Oregon writer, Rain Trueax, and Oregon painter, Diane Widler Wenzel co-author Rainy Day Thought. Diane generally posts on Wednesdays and Rain on Saturdays. There may be extra days or changes as situations warrant. Comments are always welcome and appreciated as it turns an article into a discussion.

Friday, December 11, 2015

Arizona history and today

This has been a crazy week. We are winding down our time in Tucson, but when we leave this house depends on weather elsewhere. Our original plans were changed by California going through predicted rains and winds. Not good for pulling a trailer. So now it'll be leaving here early next week. 

So many things have come up at the last that it's made this a mix of getting the next book out, reading the papers (ugh), fixing up the last of the needed items for this house, and packing what has to go back to Oregon. The lady who has arranged to do our cleaning has not been communicating with us, which is another concern. The drawbacks of a vacation rental.

wildlife cam in our Tucson backyard

It's always ironic to me how we start off with a month and a half here, which seems like a lot of time. Then comes the last week and so many things I wanted to do don't get done. We did make it to the Arizona Historical Museum, which was on my list

Then we drove down to Barrio Viejo. This is a district of Tucson that is right near downtown. The shrine El Tiradito is there, as well as where [Elysian Grove and Carrilo Gardens] had been a center of Tucson life in the period where I wrote many of my historic romances.  

Barrio Viejo has been preserved as of historic importance as the only way to prevent Tucson from putting new buildings right over top of it. It took community effort to have what is there today-- a place of beauty, interest, and history.

We were actually in shock when we got there this week, as a few years ago this district was filled with derelict buildings that suggested, broken doors, scorpions and cockroaches more than a desirable location to live. The ones living there then probably did so due to low rents. There are still dwellings waiting to be reclaimed but the dominant feeling is of gentrification in a way that is determined to keep the feel of the original dwellings-- but with interiors modernized for today. Of course, those residents from our last visit have probably been forced out as the new prices would dictate even rents beyond what they would likely afford.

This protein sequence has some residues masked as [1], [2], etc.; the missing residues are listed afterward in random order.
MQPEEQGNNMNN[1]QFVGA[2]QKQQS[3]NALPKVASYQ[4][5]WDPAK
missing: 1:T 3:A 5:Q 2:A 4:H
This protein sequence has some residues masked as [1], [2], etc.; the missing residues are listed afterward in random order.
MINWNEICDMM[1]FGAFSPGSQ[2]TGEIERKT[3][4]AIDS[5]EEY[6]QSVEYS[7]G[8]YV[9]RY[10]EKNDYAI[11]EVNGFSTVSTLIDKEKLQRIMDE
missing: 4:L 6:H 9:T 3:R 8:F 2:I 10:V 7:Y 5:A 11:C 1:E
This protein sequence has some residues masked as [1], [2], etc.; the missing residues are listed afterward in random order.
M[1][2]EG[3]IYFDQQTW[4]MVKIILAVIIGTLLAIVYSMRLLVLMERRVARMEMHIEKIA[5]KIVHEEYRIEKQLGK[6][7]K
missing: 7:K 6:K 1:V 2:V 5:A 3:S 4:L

Stopping to talk to those doing some of the men working on one restoration, while I was photographing one of the shrines, Ranch Boss learned that the dwelling was being restored by a private party that cared, something about professors and Tucson history. They gave him this link to show the work and spirit that has gone into making this home again one that would be a delight in which to live-- [House Made of Mud].

What was particularly appreciated by me was how many of the homes and small parks had information regarding their history. Without a doubt, it'd be a nice place to live with its convenience to downtown especially for young working couples or singles. It has the feel of art combined with history. I often think how living right downtown would be wonderful-- but I also love living back of beyond.

I can definitely see setting a contemporary romance with the hero owning one of these. Oh yeah, he's a lawyer investigating... or she's a lawyer investigating him...

For now that has to be put on a backburner as I have an Oregon historical (Love Waits) due out the 21st (in pre-order now).    

1 comment:

robin andrea said...

Love seeing these parts of Tucson and the effort being made to reclaim its history. Quite wonderful. Also love seeing the coyotes in your yard. Glad to know you are able to plan your trip home depending on the weather. It has definitely gotten very wet and cold in northern CA.